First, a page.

The West Branch Little Calumet River watershed planning area covers an area of approximately 54 square miles in northern Lake and Porter Counties.  The plan includes three subwatersheds along the mainstem of the West Branch Little Calumet River.  It also incorporates the sub-basin split in which one portion of the drainage area flows to Lake Michigan and the other which eventually empties into the Gulf of Mexico.  Historically each of these subwatershed drained to Lake Michigan before human alteration.  The plan’s development was coordinated by the Gary Storm Water Management District and was approved by IDEM in 2008.  The primary concerns identified by stakeholders include combined sewer overflows (CSOs), pathogens, sedimentation/erosion, flooding, altered hydrology, and impacts to recreational uses, habitat and fisheries.  Efforts are currently underway to reenergize and update the plan (Deep River-Portage Burns Waterway watershed) while also meeting the current IDEM Watershed Management Plan Checklist requirements.

The Salt Creek Watershed Management Plan (WMP) covers an area of approximately 77 square miles in Porter County. The plan’s development was coordinated by Save the Dunes and was approved by IDEM in July 2008. The primary concerns identified by stakeholders include excess nutrient and sediment loading, high pathogen concentrations, and impaired biotic communities. Save the Dunes is currently coordinating the implementation of the Salt Creek WMP through several projects including a cost-share program for best management practices (BMPs), demonstrating low impact development (LID) practices, water quality monitoring, and education and outreach.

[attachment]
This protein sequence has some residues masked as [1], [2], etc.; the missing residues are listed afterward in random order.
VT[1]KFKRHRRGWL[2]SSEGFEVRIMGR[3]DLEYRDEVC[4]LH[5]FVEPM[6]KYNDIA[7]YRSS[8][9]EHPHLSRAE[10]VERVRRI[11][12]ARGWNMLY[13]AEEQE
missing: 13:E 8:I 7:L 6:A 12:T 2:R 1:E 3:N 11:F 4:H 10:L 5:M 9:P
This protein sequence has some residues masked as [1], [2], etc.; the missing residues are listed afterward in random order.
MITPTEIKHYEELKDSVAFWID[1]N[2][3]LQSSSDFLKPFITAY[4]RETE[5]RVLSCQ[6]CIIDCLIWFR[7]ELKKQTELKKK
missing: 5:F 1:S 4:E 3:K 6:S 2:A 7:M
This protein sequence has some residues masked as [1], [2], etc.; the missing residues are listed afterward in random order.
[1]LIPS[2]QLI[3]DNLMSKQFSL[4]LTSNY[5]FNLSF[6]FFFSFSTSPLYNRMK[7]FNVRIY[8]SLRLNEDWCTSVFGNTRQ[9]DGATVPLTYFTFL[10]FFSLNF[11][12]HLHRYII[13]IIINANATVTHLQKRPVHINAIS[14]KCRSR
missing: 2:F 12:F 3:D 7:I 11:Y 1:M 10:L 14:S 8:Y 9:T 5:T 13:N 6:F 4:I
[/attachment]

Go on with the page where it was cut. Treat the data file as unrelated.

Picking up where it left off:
For more information about the Salt Creek WMP and current implementation efforts please click here

The Trail Creek watershed covers an area of approximately 59.1 square miles in northern LaPorte County. The plan’s development was coordinated by the Sanitary District of Michigan City and was approved by the Indiana Department of Environmental Management (IDEM) in 2007. The primary concerns identified by stakeholders include E. coli (pathogens), erosion and sedimentation, nutrients, and hydromodification. The LaPorte County Soil & Water Conservation District (SWCD) has recently received a 319 grant from IDEM to implement a cost-share program targeted toward critical areas in both developed and agricultural areas.

For more information about the Trail Creek WMP and current implementation efforts please click here.